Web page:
In the fall of 2013, an International Monetary Fund official stunned a number of Greek officials from state entities and ministries in central Athens by telling them that, according to his calculations, the general government must have had a liquidity surplus. At the time, nobody suspected it.
The Irish official had done something the Greek civil service had been unable to. He had compiled data from the central government and various public sector entities and concluded the general government should have had a few billion euros in liquidity reserves.
The Greek officials were caught off guard and started asking about each other’s liquidity position in the presence of the IMF official, according to one of the participants. “We were really embarrassed to find out there was a surplus we were unaware of,” he told me a few years later.
The initial estimates put the liquidity reserves below 5 billion euros but it turned out they were modest. That figure grew as more data came in and it now exceeds 20 billion euros. Some reckon Greece could have avoided the May 2010 bailout if the government at the time had been aware of the billions of euros that state entities such as local government, universities, hospitals, social security funds and others had deposited with local banks.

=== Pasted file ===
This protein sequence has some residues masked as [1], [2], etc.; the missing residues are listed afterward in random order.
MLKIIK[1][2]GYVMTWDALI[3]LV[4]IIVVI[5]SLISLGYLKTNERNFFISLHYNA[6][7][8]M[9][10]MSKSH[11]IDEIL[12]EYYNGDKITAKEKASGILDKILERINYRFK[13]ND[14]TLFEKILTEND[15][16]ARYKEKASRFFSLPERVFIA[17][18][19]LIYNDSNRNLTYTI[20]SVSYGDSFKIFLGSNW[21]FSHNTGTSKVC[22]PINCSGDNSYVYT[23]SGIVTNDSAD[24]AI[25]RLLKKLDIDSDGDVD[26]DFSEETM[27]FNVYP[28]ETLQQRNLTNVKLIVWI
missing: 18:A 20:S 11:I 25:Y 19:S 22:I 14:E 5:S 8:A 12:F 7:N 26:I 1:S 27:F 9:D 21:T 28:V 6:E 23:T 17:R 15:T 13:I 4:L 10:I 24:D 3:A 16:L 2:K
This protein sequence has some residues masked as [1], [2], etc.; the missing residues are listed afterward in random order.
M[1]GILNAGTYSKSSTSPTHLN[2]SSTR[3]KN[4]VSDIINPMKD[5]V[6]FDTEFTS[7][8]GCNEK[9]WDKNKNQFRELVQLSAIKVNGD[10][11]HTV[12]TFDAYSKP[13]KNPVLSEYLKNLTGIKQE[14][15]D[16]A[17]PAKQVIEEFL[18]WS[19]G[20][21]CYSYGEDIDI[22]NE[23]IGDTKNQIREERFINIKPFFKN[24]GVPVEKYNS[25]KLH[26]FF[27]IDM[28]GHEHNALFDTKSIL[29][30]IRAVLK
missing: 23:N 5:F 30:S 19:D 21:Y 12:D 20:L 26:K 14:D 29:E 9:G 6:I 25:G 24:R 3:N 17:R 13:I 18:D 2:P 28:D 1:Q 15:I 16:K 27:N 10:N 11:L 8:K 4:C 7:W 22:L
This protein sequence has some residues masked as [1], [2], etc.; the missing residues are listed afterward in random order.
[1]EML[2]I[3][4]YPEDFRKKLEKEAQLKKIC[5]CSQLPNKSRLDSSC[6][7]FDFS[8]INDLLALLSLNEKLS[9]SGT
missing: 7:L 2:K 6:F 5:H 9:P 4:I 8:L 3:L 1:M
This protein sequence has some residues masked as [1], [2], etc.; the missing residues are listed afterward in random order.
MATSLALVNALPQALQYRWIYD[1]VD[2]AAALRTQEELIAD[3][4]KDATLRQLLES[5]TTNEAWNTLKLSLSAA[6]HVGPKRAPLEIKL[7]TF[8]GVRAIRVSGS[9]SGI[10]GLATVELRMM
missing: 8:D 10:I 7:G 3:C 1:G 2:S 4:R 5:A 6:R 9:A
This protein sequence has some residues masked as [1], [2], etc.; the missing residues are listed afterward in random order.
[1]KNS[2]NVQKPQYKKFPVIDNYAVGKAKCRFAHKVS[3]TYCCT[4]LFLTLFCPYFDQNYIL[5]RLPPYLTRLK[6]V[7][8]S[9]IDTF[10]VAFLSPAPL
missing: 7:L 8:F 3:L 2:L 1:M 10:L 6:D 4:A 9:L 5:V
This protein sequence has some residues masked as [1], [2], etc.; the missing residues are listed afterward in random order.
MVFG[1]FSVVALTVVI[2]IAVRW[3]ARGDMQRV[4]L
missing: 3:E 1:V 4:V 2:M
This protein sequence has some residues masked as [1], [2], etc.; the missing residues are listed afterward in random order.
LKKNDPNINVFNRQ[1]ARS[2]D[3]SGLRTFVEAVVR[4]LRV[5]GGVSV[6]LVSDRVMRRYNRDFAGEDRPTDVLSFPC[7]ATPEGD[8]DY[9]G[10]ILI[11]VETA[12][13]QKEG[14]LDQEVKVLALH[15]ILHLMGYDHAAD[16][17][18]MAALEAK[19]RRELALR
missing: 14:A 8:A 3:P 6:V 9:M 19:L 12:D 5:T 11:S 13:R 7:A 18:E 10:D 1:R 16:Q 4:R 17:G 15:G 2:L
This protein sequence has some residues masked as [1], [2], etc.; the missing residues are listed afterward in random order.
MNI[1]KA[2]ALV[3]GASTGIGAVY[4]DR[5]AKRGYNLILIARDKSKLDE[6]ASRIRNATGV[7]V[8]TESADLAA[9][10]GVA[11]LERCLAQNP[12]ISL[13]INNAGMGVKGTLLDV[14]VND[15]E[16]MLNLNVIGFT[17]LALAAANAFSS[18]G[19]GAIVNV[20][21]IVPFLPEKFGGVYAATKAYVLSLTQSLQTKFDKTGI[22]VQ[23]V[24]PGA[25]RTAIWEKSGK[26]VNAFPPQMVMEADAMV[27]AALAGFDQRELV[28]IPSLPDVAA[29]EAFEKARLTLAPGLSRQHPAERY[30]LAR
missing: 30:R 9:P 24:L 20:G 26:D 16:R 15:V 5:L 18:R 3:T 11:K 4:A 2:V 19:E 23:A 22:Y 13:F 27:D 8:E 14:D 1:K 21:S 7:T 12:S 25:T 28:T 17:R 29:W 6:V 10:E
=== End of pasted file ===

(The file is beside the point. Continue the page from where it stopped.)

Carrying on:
An official who requested anonymity put the liquidity buffer of all general government entities at between 30 and 40 billion euros in the spring of 2010. If he is right, Greece must be the only country that went belly up even though it had enough money to avoid it. It is noted that the country sought the bailout from the European Union and the IMF in early May 2010 because it lacked about 10 billion euros. Greece had only about 3 billion euros in cash and had to pay off 13 billion.
Of course, this does not mean Greece could have avoided the bailout altogether while being cut off from world markets. However, it would certainly have been able to gain some time and cover its borrowing requirements for the rest of 2010 if the state entities’ liquidity reserves exceeded 30 billion euros at the time.
Undoubtedly, Greece has a lot to learn from the crisis. First, it has to adopt the right economic policies. Second, it has to better manage the surplus liquidity of the general government by making the system of treasury accounts at the Bank of Greece fully operational. The latter means that all entities belonging to the general government should transfer their surplus liquidity to the central treasury accounts.
It is estimated that an amount of about 10 billion euros has yet to be transferred to the central treasury accounts by local authorities and others even though the entities can get a much higher deposit rate at more than 3 percent compared to less than 1 percent with commercial banks. In some cases, this reflects the incompetence of some entities – i.e. local government – to calculate and time their cash flows over the next 90 days or so.
It is time everybody put the interests of the country above their own. The Greek taxpayers must pay less to service the huge public debt in coming years and decades. This can be partly achieved by replacing foreign borrowing with loans from the state entities’ liquidity surplus. After all, the intragovernment debt is not included in the general government debt. The past mistakes should not be repeated.